Opinion

Liberalism is gone – don't let tolerance pass with it

It may be a lifeless ideology, but even conservatives enjoy better lives because of the programs it spawned.

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Few dare to say it, but it's time we acknowledged a sad truth about American politics: liberalism is dead – and it has been for 40 years.

Of course, America's conservative talk-show hosts can't admit this without facing the embarrassing fact that they have been beating a dead horse all this time. One can imagine their fervent prayer: "Dear God, we don't have Soviet Communists anymore. Please keep a few liberals for us to kick around."

As a political ideology, liberalism has been so discredited that few people even dare to call themselves liberal.

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A half-century ago, the opposite was true: liberalism was the dominant, almost exclusive force in American politics.

How did this reversal happen?

As an intellectual force, political liberalism went out of office with Lyndon Johnson. Public disenchantment with LBJ's Great Society programs during the Vietnam era, muddling it together with permissive sex, drugs, and rock "n" roll, was liberalism's death knell.

America has tilted right ever since. It twice elected Republican Richard Nixon, who was then succeeded by a Midwest conservative, Gerald Ford. Though saddled with scandals, he nearly beat Democrat Jimmy Carter in 1976. But President Carter was no liberal. Recall that Ted Kennedy tried – and failed – to dethrone him in 1980.

Then, two terms of Ronald Reagan plus another term of George H.W. Bush gave Americans what they wanted: 12 years of conservatism. Mr. Bush was denied a second term mostly because Ross Perot siphoned off his votes. Without Perot, there would have been no Clinton ascendancy.

But even President Clinton's two terms did little to halt liberalism's demise. Indeed, he was complicitous in the conservative effort to peel away the last layers of the New Deal and the Great Society.

In 2000, the Supreme Court anointed right-wing Republican George W. Bush as president. His two terms have driven a stake through liberalism's heart.

Today, some take hope in the popularity of Democratic contender Barack Obama. He is, after all, the most liberal member of the Senate, according to a National Journal ranking.

But today, that distinction seems as quaint as an Amish buggy poking down a Pennsylvania country road.

Any reported wave of liberalism simply cannot buck the conservative tide. Regardless of who is elected president in 2008, there seems to be little enthusiasm for liberalism.

More important, there is little or no money to fund new social programs. Costs for the wars in Afghanistan and Iraq are running into the trillions of dollars. Presidents often raise taxes to pay for war. Bush didn't (he accelerated tax cuts in 2003), which has made the fiscal cupboard even barer. The war on terror called for a tax increase, a kind of Osama bin Laden tithe. But that had no support.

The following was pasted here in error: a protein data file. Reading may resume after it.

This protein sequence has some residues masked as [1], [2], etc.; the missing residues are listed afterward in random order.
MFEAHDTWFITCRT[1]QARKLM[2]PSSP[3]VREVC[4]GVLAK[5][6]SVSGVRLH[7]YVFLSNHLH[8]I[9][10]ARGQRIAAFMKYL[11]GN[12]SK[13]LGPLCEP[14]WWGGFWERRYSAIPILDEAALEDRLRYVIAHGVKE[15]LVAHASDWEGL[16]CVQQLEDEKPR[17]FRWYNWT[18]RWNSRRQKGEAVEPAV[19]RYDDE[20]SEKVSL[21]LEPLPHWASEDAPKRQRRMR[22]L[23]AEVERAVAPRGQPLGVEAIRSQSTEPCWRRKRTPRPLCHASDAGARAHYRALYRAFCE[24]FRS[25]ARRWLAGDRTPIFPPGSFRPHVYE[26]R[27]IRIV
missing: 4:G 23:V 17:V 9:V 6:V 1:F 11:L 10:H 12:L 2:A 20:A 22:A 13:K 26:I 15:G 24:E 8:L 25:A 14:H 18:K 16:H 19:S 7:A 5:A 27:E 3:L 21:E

Even if a Democratic president were to push through a liberal national health insurance program, it could hardly be called forward-looking. Such an enactment would merely be catching up with the rest of the civilized world.

There is, however, something deeply troubling in the new conservative triumphalism. It is an uncritical, unthinking damnation of anything liberal. When I suggest to conservative friends that if they really loathe liberalism, they should forfeit their access to Medicare, Medicaid, and Social Security, I am met with stony silence. There's no denying that tens of millions of conservative Americans live better lives because of the liberal initiatives of an earlier generation.

Liberalism may indeed be a political spent force, but we should fervently hope that the human decency and concern for our fellow man that spawned programs such as food stamps, Head Start, Aid for Dependent Children, and the Peace Corps, still speaks to the inherent and unselfish goodness that used to be America.

Today, it remains indisputable that the political climate that allows an African American and a woman to viably seek the presidency is yet another testimony to a political process driven by the best of the previous centuries' liberal traditions. Liberalism may be a dead ideology, but like benefactors of a wealthy relative's estate, Americans are still living on its inheritance.

When I was a young reporter covering the House of Representatives in 1968, a very decent California congressman, a liberal named Jeff Cohelan, sat me down in his office late one evening and gave me a tutorial on American politics. "Young man," he asked, "Do you know what liberalism is?" I had no ready answer. "The essence of true liberalism," he said, "is tolerance." And he repeated it, "tolerance."

It will be especially tragic this election year, as American conservatives renew their dance on the grave of liberalism, if they also revel in an illiberal intolerance that increasingly grips this country.

Walter Rodgers is a former senior international correspondent for CNN.

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